By comparing sound levels with and without the metamaterial fastened in place, the team found that they could silence nearly all—94 percent to be exact—of the noise, making the sounds emanating from the loudspeaker imperceptible to the human ear.

Now that their prototype has proved so effective, the researchers have some big ideas about how their acoustic-silencing metamaterial could go to work making the real world quieter.

“Drones are a very hot topic,” Zhang says. Companies like Amazon are interested in using drones to deliver goods, she says, and “people are complaining about the potential noise.”

“The culprit is the upward-moving fan motion,” Ghaffarivardavagh says. “If we can put sound-silencing open structures beneath the drone fans, we can cancel out the sound radiating toward the ground.”

Closer to home—or the office—fans and HVAC systems could benefit from acoustic metamaterials that render them silent yet still enable hot or cold air to be circulated unencumbered throughout a building.

Ghaffarivardavagh and Zhang also point to the unsightliness of the sound barriers used today to reduce noise pollution from traffic and see room for an aesthetic upgrade. “Our structure is super lightweight, open, and beautiful. Each piece could be used as a tile or brick to scale up and build a sound-canceling, permeable wall,” they say.

The shape of acoustic-silencing metamaterials, based on their method, is also completely customizable, Ghaffarivardavagh says. The outer part doesn’t need to be a round ring shape in order to function.

“We can design the outer shape as a cube or hexagon, anything really,” he says. “When we want to create a wall, we will go to a hexagonal shape” that can fit together like an open-air honeycomb structure.

Such walls could help contain many types of noises. Even those from the intense vibrations of an MRI machine, Zhang says.

According to Stephan Anderson, a professor of radiology at BU School of Medicine and a coauthor of the study, the acoustic metamaterial could potentially be scaled “to fit inside the central bore of an MRI machine,” shielding patients from the sound during the imaging process.

Zhang says the possibilities are endless, since the noise mitigation method can be customized to suit nearly any environment: “The idea is that we can now mathematically design an object that can block the sounds of anything,” she says.

Kat J. McAlpine is editor of The Brink, Boston University’s news site for scientific breakthroughs and pioneering research. Kat has been telling science stories for nearly a decade, and prior to joining BU’s editorial staff, publicized research at Boston Children’s Hospital, Harvard University’s Wyss Institute for Biologically Inspired Engineering, and the University of Connecticut’s School of Engineering. Profile

Boston University moderates comments to facilitate an informed, substantive, civil conversation. Abusive, profane, self-promotional, misleading, incoherent or off-topic comments will be rejected. Moderators are staffed during regular business hours (EST) and can only accept comments written in English.

Yes, or ban them all together. The low frequency noise penetrates windows and walls and is above EPA, NIOSH, OSHA and WHO’s recommended safe levels. The noise is an assault to every living creature.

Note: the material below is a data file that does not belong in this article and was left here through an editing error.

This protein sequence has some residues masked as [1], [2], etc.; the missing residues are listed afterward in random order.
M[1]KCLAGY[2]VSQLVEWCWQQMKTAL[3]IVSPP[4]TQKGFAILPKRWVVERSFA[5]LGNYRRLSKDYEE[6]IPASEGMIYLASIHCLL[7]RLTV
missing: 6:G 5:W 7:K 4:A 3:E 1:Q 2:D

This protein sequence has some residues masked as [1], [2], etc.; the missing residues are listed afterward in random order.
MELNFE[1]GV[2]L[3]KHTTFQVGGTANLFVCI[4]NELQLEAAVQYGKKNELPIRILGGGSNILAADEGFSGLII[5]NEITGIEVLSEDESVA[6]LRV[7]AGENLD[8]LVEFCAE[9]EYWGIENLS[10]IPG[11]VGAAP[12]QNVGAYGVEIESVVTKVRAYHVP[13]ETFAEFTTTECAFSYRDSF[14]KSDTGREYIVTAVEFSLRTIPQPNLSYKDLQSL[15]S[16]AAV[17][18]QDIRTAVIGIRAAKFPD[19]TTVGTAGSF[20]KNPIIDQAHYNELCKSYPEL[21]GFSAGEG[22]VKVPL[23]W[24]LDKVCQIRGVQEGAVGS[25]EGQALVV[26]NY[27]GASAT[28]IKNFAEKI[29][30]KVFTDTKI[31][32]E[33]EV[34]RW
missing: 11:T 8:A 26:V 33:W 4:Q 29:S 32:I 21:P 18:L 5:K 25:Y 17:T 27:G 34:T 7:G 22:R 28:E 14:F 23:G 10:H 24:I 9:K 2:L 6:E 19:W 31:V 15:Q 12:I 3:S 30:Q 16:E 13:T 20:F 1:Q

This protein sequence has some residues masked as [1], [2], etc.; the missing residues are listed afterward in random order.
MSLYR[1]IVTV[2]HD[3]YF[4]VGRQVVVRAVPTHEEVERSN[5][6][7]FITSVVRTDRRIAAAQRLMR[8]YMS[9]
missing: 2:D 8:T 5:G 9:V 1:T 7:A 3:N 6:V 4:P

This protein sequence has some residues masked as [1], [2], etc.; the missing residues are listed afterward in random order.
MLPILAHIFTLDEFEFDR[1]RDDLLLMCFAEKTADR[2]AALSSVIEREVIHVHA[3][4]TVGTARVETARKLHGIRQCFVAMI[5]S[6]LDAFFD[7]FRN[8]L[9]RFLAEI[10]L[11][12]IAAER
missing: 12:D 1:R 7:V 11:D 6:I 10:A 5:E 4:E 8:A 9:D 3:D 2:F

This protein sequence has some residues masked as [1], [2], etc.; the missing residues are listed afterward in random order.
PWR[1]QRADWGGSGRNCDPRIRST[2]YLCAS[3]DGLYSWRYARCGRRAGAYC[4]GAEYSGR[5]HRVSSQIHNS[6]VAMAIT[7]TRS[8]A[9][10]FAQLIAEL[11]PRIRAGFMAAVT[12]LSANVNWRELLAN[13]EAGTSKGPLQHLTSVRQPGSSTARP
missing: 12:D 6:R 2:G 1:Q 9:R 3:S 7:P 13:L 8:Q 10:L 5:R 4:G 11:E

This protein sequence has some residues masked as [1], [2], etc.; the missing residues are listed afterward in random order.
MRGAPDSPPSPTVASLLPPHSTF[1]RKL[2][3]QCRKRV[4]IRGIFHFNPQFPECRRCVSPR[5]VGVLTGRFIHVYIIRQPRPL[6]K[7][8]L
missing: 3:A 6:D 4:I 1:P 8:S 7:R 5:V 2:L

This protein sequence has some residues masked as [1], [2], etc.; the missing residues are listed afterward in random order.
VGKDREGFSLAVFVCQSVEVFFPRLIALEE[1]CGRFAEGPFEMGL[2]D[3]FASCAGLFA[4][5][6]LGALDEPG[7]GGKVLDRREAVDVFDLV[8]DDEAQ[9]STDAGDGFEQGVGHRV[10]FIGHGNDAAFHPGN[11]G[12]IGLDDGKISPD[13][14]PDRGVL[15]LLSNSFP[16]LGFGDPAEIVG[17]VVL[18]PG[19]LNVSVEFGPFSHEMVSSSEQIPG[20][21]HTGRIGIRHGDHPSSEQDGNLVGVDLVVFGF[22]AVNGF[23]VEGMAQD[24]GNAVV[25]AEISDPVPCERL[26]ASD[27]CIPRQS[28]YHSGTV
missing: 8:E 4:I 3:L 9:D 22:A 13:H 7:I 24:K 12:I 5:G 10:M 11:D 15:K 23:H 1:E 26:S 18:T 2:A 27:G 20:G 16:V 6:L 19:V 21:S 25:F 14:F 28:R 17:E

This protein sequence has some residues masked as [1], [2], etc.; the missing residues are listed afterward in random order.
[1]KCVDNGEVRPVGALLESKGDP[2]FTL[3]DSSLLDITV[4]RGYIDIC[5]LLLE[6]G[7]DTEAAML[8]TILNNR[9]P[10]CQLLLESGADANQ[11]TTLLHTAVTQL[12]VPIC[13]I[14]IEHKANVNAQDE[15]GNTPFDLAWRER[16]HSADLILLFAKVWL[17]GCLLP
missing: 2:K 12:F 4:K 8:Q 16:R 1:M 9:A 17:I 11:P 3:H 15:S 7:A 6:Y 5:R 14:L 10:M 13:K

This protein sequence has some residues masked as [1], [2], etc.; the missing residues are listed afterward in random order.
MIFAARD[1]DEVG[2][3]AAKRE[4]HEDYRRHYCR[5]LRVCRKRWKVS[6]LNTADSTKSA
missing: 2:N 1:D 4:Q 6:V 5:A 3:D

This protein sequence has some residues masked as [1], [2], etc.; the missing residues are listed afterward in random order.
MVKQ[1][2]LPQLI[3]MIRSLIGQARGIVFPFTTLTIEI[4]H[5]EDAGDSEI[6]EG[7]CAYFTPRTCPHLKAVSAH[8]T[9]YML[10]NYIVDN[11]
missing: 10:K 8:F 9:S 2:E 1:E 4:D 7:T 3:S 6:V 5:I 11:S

I am the Director of Quality for a metal stamping company. I have been researching ways to reduce the noise in the facility from the presses stamping out parts all day. I would love to challenge the team to visit my facility and apply this development into a practical application in an industrial situation. Thank you!

I would appreciate a comment from one of the researchers as to whether or not their discovery might find a future application in significantly reducing infrasound. In particular the powerful 10 Hz generated by diesel engine locomotives at great distances. I am thinking of protecting the sleep & health inside homes where this infrasound penetrates under any condition inside or outside (even if the building is surrounded by other structures & is not in direct ligne of sight). Not to speak of the much less powerful harmonics which rarely annoying or health affecting. Thanks in advance, J. B.

As far as deep bass goes, nothing can hinder it – since it’s not based on sound waves but sound pressure – so it passes though objects, even these sound dampeners. The most effective blocking of bass is high mass material, like cork.

I would imagine the solution is similar to much of audio recording: “get it at the source”. In other words, not solving the problem by building homes that can block the sound, but by reducing/eliminating the sound coming out of the engine in the first place, and perhaps this research can help there!

Hi Joseph, The silencer design may be tuned to target different frequency ranges. However, in very low frequencies (infrasound), both the design of the structural shape and wave penetration into the structural material would be very challenging and problematic even in the context of this particular metamaterial design. However, infrasound silencing may be approached in a different manner where there is no requirement for the openness and preservation of ventilation, which were critical facets of this work. Many thanks! Best Regards, Xin

hi Xin, to follow up on what alot of people are curious about, what have you found to be a reasonable expectation of size vs low frequency reflection? for example, the specific prototypes in this picture, what frequency band are they tuned to reflect, and how large would something similar be for the lower frequency bands? is there any publicly available published data on this yet? good work, this is fantastic.